Tuesday, June 5, 2012

The Hiding Place, part 1

       Much to my dismay, teachers don't stop working in the summer. Especially the summer before  they start teaching new subjects. Especially the summer before they work towards National Boards. Especially the summer before they start teaching Common Core. Especially the summer that they participate in a National Writing Project summer institute. 

No, I'm not stressed at all. Just tired after typing all that nonsense out.

       But, there are blessings that come from all this hard work. One being that I'm reading and writing about teaching on a daily basis. What follows is part one of a narrative piece about my middle school experience, and more importantly, one of my most influential teachers. Do enjoy, my dears.  

And think of me while you work on your tan, and my skin turns an unsettling shade of schoolmarm beige.

"The Hiding Place," part 1

       You haven't lived until you've been crammed into a 25-square-foot bathroom with fourteen of your 7th and 8th grade classmates.  

       It was the most ridiculous thing any teacher had ever asked any of us to do. But that's what we had begun to expect from Mrs. Morris. The unexpected. In retrospect, she actually had even more gall to tell us that, while in the sardine can that was the preschool bathroom, we were not to talk, cough, laugh, sneeze, or even whisper. That is, not if we wanted to remain "hidden." If you've ever met a middle schooler, you know that their silence - especially when the situation demands it - is as elusive as a Mississippi snow day. 

      Furthermore, upon leaving our classroom to hole up in the bathroom, we were expected to squirrel away all traces of our previous presence there. No math worksheet or lunch box left behind. Which, yet again, if you've ever met a middle schooler, you know that they normally trail more debris behind them than a fleet of floats at a Mardi Gras parade.

There I found myself with a frizzy bob and I'm guessing, if I had to bet money on it, wearing a sweater vest, in the darkness of the preschool bathroom with fourteen remarkably silent adolescent confederates - long after its three-year-old rugrat residents had gone home to juice boxes and naps. I squeezed my eyelids closed, then open, closed, then open again - willing my pupils to adjust to the darkness. With my back pressed to the cool tiles that lined the wall, I surveyed the scene. Miles took this unchaperoned opportunity to perch in the sink "to make room, of course". Kevin was crossing his eyes - his sole mission to force someone, ANYONE, to break Mrs. Morris's command of "No laughing." Sandy and Claire were dangerously close to fulfilling his wish - their shoulders bouncing up and down in silent, girlish giggles. Jonathan, the too-cool-for-school type, stood nonchalantly against the wall - well, as nonchalantly as one can stand when relegated to two yellow bathroom tiles of personal territory. The rest of the class filled in the rectangle of space that was beginning to smell of the quintessential pre-teen odors - too-sweet perfume, Chap Stick, Teen Spirit deodorant, and the sweat of those who had forgotten to apply it. Which is understandable, as it was a new hygiene habit for the bulk of us.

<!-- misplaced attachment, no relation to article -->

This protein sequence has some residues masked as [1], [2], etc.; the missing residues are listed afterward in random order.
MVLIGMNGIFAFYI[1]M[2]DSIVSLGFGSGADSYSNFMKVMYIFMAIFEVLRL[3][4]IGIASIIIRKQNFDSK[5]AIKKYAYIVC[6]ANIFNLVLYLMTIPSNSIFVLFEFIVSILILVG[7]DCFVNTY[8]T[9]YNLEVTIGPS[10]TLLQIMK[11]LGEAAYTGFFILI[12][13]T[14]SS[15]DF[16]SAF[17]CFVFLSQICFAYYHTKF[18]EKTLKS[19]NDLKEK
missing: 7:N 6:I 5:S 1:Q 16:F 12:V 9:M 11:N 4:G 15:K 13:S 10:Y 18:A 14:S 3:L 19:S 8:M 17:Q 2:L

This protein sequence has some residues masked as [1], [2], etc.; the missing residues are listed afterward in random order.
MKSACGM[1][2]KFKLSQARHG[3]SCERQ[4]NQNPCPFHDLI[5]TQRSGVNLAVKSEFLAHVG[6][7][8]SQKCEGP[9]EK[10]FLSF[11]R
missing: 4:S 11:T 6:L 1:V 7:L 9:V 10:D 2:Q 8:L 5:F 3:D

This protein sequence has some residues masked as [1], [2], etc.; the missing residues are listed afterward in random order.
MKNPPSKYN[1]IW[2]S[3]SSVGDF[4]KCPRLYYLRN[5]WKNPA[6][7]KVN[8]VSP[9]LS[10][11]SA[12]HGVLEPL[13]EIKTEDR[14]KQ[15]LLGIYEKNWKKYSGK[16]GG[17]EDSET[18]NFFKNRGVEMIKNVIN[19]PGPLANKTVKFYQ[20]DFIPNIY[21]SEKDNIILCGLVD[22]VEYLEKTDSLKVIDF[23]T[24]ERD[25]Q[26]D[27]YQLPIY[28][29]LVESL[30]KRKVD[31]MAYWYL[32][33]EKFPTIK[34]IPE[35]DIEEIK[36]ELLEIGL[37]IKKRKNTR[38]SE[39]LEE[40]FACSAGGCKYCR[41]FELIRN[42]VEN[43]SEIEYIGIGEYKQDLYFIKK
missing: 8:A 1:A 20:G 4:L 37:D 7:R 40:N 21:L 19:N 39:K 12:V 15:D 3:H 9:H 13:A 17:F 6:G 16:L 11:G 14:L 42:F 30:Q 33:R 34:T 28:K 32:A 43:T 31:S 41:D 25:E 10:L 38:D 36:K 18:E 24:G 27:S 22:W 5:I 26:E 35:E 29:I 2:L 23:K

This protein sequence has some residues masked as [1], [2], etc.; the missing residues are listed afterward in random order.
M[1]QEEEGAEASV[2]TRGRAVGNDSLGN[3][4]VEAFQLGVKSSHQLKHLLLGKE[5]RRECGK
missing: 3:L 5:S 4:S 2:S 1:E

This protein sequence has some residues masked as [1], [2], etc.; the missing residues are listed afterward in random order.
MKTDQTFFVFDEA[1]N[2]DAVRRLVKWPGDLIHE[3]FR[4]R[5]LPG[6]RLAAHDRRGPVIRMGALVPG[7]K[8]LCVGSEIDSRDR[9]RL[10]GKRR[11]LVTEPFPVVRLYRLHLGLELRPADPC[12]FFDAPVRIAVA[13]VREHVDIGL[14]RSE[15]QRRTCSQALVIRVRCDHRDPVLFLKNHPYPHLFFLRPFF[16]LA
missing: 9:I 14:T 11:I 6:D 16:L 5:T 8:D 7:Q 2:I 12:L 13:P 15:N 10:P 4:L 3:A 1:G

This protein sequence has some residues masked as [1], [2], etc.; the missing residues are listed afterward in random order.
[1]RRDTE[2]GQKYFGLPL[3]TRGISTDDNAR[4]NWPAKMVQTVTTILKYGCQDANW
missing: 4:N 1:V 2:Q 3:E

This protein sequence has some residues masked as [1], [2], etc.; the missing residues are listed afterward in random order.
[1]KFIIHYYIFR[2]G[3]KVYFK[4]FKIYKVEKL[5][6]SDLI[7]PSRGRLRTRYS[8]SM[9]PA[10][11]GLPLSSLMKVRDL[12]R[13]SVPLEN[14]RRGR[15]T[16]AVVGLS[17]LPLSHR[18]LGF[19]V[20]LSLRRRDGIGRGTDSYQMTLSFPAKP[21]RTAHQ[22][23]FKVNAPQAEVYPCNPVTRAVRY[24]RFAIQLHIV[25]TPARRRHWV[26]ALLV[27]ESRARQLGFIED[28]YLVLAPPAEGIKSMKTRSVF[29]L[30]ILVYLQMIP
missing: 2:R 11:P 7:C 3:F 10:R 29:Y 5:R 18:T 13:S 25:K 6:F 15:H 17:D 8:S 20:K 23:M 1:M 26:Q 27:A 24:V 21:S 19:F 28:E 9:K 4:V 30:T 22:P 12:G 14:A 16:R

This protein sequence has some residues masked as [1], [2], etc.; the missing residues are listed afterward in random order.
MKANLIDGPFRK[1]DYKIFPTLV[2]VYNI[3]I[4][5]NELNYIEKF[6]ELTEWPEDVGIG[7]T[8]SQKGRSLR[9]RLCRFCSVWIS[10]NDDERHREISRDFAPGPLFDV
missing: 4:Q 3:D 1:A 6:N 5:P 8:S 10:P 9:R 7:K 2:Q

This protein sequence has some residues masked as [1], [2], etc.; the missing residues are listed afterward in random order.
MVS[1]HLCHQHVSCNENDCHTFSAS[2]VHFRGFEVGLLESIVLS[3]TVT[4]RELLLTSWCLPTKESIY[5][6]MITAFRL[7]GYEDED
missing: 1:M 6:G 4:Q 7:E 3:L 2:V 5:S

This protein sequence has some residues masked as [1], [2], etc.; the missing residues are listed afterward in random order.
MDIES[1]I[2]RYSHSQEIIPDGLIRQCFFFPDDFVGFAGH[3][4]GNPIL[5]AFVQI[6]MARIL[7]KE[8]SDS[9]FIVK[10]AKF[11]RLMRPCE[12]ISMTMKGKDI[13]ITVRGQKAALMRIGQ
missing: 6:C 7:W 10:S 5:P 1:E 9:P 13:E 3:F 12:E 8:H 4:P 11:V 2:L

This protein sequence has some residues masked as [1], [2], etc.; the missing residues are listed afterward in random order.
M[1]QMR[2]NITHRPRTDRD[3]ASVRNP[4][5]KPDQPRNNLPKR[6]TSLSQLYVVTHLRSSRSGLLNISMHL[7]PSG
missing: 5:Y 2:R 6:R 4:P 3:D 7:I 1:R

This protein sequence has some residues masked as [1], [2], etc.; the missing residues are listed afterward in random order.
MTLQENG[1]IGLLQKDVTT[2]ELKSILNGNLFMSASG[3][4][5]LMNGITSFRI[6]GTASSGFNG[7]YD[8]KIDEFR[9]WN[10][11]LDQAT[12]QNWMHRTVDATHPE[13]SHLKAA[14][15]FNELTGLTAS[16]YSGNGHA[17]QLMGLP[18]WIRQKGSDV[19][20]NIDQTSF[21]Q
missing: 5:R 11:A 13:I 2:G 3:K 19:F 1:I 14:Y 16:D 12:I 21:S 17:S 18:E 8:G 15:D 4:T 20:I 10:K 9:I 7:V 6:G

In an instant, our thoughts and antics were halted by urgent voices. We had been warned that this might happen. When Mrs. Morris reviewed us on the protocol of the activity, she said that sometimes our hiding would pass without disturbance. And then, as if nothing had ever occurred, we would return to the classroom and resume the math, science, or history lesson that it had interrupted.  But on the other hand, she said, we couldn't rest in the fact that the hiding would always be that easy. Sometimes we might actually be found. 

So, in a way, we expected what happened next. But, none of us expected it to affect us like it did.


Stay tuned for "The Hiding Place", Part 2. Truth be told, I haven't even written it yet. So I'll be tuning in as well.

0 bonus points:

Post a Comment